2008 News Releases
Hecla Mining Company agrees to pay $85,000 for federal Clean Water Act and hazardous waste violations
Release Date: 12/04/2008
Contact Information: Suzanne Powers, EPA CERCLA Program, (360) 753-9475, firstname.lastname@example.org; Robert Grandinetti, EPA Compliance Officer, (509) 376-3748, email@example.com; Tony Brown, EPA Public Affairs, (206) 553-1203, firstname.lastname@example.org
Company will also provide over $17,000 in emergency response equipment for Shoshone County Fire District #3 as part of latest settlement
(Coeur d’Alene, Idaho – December 4, 2008) The Hecla Mining Company, owner and operator of the “Lucky Friday” Mine and Mill in Idaho’s northern panhandle, has agreed to pay $85,000 and provide more than $17,000 in cash and emergency equipment as part of it’s latest legal settlement with the U.S. Environmental Protection Agency.
The deal is outlined in a Consent Agreement and Final Order (CAFO) that resolves the Company’s alleged Clean Water Act and Comprehensive Environmental Response, Compensation and Liability Act (CERCLA) violations.
Today’s settlement involves actions related to a spill at Hecla’s lead and zinc mine complex located near Mullan, Idaho on November 3, 2006. On that day, approximately 22,500 gallons of mine tailings spilled at the facility, with an estimated 898 gallons of liquid mill tailings and 191 pounds of solids entering the South Fork Coeur d’Alene River.
According to EPA officials, Hecla failed to immediately report the spill – as required by law - to the National Response Center.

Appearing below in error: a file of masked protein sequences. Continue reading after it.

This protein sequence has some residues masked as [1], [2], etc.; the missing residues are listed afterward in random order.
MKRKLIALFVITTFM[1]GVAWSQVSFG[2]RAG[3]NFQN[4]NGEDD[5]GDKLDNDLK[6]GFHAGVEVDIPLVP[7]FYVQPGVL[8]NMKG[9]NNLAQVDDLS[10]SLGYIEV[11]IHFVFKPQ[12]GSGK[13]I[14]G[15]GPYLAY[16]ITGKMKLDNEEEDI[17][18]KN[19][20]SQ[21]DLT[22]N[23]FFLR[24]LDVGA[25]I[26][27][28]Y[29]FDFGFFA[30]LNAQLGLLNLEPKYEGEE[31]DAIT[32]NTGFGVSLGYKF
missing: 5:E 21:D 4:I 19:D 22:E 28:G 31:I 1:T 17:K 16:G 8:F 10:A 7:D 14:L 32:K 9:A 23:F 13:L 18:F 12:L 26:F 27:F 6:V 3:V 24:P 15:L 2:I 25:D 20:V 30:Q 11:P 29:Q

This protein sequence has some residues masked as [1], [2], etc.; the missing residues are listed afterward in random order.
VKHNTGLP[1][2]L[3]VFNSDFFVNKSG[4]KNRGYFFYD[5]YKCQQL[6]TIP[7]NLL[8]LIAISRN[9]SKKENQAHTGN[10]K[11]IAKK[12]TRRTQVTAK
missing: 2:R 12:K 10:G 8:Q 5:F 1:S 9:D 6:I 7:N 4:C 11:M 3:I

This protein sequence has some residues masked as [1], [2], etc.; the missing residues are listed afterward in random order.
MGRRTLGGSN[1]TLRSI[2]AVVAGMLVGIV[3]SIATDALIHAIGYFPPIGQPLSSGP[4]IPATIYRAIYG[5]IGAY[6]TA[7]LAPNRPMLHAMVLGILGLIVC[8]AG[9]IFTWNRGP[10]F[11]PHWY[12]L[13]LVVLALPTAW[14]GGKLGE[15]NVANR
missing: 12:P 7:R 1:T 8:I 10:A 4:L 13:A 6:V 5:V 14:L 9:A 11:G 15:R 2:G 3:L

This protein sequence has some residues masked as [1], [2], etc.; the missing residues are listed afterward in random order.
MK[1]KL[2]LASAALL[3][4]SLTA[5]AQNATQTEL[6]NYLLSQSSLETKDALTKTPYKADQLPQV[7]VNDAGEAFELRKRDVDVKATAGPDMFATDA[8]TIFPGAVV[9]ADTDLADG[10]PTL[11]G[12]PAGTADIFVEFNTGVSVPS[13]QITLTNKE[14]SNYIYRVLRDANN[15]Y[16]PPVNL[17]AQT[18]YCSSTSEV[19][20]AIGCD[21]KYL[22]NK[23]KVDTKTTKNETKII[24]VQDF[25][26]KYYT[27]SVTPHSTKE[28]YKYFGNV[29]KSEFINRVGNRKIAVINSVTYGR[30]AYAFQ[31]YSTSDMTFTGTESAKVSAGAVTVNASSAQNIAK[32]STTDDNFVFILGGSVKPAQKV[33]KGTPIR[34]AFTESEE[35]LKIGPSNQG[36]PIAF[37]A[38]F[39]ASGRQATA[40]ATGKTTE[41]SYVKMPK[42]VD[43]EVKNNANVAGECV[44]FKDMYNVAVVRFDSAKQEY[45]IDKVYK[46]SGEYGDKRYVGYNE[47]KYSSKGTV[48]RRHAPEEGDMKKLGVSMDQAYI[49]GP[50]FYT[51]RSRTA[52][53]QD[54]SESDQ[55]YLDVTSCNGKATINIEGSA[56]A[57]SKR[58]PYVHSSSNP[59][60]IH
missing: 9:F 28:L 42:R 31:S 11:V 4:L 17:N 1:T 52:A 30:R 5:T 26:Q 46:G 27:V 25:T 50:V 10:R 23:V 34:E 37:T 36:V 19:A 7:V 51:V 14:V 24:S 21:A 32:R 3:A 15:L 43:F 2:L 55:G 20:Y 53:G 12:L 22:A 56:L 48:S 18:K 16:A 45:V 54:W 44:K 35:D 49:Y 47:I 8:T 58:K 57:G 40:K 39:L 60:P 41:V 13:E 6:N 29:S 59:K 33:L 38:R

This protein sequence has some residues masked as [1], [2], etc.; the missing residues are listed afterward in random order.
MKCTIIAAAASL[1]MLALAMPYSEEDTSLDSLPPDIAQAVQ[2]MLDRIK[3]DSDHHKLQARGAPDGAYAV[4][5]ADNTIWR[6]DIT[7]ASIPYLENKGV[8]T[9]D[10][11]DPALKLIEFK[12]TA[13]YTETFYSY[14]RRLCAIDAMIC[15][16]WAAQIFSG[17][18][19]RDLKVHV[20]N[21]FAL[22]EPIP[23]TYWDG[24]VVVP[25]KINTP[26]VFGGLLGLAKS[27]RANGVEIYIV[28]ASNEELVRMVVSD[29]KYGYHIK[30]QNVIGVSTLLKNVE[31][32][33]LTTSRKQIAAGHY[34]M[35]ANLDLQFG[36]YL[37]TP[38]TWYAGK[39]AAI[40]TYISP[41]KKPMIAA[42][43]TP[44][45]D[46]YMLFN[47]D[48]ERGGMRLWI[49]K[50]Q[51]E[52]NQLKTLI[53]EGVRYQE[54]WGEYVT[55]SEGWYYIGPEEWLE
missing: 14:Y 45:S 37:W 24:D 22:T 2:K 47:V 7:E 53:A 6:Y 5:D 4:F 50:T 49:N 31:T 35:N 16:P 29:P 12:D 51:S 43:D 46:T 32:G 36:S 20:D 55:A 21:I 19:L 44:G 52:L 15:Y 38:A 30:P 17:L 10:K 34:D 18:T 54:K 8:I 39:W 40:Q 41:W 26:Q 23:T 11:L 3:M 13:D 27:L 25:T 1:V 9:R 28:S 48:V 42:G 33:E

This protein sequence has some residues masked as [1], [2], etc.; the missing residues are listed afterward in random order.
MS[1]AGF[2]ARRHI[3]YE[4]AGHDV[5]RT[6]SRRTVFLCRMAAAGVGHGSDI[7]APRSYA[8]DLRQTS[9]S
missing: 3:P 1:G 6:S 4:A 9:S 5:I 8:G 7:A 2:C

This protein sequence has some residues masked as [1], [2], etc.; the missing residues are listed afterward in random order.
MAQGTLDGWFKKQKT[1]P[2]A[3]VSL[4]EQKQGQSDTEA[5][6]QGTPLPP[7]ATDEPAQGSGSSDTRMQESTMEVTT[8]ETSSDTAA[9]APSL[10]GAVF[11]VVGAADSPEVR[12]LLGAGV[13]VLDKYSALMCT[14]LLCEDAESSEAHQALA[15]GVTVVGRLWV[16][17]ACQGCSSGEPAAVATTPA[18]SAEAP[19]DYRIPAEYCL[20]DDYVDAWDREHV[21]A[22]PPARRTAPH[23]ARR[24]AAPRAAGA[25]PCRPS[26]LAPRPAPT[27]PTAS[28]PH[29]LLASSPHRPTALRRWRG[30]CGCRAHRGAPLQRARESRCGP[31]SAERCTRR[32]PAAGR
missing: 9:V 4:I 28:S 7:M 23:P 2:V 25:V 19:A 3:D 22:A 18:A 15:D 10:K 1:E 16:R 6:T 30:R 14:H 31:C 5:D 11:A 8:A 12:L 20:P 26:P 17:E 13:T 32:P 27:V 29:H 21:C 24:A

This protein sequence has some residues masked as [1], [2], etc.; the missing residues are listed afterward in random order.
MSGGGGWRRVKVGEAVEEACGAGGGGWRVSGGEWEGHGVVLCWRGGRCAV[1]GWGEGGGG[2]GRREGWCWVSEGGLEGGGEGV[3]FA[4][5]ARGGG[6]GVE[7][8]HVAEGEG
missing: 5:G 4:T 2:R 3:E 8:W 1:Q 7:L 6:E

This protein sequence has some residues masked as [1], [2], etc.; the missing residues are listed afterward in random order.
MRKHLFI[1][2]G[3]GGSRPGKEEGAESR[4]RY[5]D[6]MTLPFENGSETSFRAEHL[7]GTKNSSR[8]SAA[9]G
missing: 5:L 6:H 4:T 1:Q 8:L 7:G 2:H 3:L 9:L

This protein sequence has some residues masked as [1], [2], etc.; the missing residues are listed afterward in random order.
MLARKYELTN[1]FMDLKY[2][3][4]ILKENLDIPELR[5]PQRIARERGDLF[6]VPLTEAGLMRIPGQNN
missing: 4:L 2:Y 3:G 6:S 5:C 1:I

"The health and safety of workers, responders and our communities depend on prompt spill reporting," said Mike Bussell, Director of EPA’s Office of Compliance & Enforcement in Seattle. "Effective spill response begins with timely notification, which allows local, state or federal responders to take action and reduce risks to public safety and the environment.”
Further, EPA inspections on June 6, 2006, and November 16, 2006, revealed that Hecla failed to adequately maintain on-site storm water controls and had experienced discharges from its outfalls that exceeded its National Pollutant Discharge Elimination System (NPDES) permit limits. This information was supported by Hecla’s own (self-reported) record-keeping.
“Discharge permitting protects our nation’s waters,” said EPA’s Bussell. “Facilities must abide by their permits and ensure our waters remain healthy for the enjoyment and use of future generations. If they don’t, they will pay a penalty”
In addition to the penalty payment, Hecla will also perform a Supplemental Environmental Project (SEP), providing over $17,000 in emergency response equipment for the Shoshone County Fire District #3. This equipment will expand the Department’s ability to respond to wildfires. This equipment will allow firefighters to be able to draft water from remote locations such as creeks and ponds.